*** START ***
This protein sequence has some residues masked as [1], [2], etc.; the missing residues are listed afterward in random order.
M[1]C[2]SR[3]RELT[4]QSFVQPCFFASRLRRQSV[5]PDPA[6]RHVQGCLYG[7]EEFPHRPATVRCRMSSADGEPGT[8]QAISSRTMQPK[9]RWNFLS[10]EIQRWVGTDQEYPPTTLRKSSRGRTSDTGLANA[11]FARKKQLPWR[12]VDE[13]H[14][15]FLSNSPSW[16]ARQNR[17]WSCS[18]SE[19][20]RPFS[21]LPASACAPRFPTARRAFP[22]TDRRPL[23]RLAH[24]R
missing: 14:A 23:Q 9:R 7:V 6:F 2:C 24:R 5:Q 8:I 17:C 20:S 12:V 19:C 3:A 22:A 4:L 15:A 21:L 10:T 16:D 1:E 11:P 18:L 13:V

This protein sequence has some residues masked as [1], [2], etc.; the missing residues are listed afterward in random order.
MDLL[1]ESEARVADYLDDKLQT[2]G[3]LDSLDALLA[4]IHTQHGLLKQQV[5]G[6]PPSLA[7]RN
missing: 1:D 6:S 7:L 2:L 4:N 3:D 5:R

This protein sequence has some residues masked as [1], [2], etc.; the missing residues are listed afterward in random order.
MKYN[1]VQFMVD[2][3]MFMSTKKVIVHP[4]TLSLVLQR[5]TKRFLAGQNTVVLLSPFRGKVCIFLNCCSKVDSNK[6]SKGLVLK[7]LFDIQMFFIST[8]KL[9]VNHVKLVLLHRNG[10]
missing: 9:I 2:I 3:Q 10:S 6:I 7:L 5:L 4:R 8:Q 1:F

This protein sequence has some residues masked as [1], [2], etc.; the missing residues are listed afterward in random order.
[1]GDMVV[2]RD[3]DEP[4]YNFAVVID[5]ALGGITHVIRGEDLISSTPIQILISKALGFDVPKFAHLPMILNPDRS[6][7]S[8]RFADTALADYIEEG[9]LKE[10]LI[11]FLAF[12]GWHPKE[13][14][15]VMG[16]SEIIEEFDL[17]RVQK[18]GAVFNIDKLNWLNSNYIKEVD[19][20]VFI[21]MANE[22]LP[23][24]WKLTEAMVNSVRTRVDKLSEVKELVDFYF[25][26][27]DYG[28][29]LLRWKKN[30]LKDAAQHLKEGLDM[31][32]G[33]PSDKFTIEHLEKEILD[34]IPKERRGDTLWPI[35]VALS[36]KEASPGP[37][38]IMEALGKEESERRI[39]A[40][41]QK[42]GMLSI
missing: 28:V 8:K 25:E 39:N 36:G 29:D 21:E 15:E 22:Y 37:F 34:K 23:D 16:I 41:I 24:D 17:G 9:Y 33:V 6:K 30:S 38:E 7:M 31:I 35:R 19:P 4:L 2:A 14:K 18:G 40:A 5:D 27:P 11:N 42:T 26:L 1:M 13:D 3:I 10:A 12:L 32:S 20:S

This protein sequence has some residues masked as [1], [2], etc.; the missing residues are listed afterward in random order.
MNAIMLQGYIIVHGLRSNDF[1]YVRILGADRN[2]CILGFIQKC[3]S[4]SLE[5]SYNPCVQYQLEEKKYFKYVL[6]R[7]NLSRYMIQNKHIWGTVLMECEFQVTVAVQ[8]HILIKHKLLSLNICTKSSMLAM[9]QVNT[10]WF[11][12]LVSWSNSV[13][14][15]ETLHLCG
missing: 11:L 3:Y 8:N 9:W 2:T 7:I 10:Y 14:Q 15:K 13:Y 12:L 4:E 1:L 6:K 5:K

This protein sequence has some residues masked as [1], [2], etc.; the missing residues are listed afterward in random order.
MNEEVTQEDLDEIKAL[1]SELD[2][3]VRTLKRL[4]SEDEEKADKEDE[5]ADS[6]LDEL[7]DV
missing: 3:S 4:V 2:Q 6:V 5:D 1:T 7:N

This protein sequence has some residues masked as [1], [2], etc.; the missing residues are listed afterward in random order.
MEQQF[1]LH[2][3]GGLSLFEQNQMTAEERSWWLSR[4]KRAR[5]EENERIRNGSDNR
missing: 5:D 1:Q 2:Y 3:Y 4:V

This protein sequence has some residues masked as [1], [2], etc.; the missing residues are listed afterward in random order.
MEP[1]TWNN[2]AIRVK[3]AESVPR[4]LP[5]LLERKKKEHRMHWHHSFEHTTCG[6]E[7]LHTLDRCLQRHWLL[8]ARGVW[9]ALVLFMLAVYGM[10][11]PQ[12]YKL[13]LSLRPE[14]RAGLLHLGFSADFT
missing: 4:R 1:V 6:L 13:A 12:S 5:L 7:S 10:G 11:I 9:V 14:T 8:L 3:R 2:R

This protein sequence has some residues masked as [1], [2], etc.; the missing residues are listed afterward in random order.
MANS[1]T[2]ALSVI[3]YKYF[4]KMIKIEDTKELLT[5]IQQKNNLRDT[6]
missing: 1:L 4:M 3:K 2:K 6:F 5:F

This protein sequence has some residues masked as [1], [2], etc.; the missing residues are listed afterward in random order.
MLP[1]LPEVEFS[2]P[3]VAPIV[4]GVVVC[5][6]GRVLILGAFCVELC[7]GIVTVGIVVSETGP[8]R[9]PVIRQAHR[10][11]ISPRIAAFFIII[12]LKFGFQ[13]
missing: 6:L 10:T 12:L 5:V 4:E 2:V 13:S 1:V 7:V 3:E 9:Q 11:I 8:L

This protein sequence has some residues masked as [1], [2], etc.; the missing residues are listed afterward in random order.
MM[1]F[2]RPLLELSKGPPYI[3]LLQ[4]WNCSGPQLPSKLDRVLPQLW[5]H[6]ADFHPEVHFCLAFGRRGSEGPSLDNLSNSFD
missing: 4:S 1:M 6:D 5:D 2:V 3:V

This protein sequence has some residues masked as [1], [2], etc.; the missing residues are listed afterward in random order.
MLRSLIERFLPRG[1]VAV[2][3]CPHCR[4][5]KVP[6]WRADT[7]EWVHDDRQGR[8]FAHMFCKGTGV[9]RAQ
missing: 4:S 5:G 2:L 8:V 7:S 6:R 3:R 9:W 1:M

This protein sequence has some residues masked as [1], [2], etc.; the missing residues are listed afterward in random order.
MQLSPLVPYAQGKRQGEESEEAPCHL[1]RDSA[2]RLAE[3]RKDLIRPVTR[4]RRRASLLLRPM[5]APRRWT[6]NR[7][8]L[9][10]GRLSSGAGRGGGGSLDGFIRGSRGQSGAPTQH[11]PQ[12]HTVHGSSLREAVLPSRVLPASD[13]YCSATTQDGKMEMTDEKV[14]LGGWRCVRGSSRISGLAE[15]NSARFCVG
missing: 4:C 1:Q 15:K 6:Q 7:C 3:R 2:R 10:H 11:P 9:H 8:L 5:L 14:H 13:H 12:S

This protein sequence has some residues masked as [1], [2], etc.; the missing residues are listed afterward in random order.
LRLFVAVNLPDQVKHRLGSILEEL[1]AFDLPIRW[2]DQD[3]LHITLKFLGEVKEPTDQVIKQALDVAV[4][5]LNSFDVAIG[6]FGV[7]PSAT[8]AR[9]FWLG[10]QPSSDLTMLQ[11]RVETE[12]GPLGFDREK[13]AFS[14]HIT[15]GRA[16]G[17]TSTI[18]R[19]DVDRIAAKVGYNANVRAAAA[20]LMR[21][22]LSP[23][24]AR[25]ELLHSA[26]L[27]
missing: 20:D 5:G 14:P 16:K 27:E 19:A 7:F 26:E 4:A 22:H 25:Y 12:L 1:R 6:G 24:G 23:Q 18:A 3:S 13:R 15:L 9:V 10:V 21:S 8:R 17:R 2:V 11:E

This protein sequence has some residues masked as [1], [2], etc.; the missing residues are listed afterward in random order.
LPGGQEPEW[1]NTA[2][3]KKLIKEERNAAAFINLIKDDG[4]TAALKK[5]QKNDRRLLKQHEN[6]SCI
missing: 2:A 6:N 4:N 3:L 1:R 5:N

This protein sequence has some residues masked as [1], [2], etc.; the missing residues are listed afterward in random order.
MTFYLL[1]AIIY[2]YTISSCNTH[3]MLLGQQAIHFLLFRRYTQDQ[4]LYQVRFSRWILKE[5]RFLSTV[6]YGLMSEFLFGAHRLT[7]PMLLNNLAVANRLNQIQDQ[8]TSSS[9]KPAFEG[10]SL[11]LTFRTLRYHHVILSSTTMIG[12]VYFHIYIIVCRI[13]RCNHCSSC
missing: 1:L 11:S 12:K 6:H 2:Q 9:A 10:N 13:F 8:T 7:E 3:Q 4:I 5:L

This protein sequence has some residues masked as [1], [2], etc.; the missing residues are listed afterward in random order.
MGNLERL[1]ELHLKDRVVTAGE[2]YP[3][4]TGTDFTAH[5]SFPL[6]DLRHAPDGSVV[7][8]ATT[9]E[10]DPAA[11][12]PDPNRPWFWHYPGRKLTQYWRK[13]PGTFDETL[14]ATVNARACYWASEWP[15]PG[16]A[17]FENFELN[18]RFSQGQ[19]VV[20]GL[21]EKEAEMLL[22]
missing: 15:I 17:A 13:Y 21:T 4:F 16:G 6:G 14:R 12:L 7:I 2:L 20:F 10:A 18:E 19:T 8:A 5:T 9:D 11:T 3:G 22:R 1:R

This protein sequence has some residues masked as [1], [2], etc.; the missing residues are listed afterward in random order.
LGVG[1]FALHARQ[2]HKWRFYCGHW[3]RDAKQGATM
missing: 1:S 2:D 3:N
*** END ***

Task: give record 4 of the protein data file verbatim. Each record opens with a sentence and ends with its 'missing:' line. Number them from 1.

This protein sequence has some residues masked as [1], [2], etc.; the missing residues are listed afterward in random order.
[1]GDMVV[2]RD[3]DEP[4]YNFAVVID[5]ALGGITHVIRGEDLISSTPIQILISKALGFDVPKFAHLPMILNPDRS[6][7]S[8]RFADTALADYIEEG[9]LKE[10]LI[11]FLAF[12]GWHPKE[13][14][15]VMG[16]SEIIEEFDL[17]RVQK[18]GAVFNIDKLNWLNSNYIKEVD[19][20]VFI[21]MANE[22]LP[23][24]WKLTEAMVNSVRTRVDKLSEVKELVDFYF[25][26][27]DYG[28][29]LLRWKKN[30]LKDAAQHLKEGLDM[31][32]G[33]PSDKFTIEHLEKEILD[34]IPKERRGDTLWPI[35]VALS[36]KEASPGP[37][38]IMEALGKEESERRI[39]A[40][41]QK[42]GMLSI
missing: 28:V 8:K 25:E 39:N 36:G 29:D 21:E 15:E 22:Y 37:F 34:K 23:D 16:I 41:I 24:D 17:G 9:Y 33:V 6:K 30:S 38:E 7:M 31:I 35:R 19:P 4:L 2:A 14:K 18:G 40:A 5:D 27:P 11:N 42:T 26:L 1:M 13:D 3:I 10:A 12:L 32:S 20:S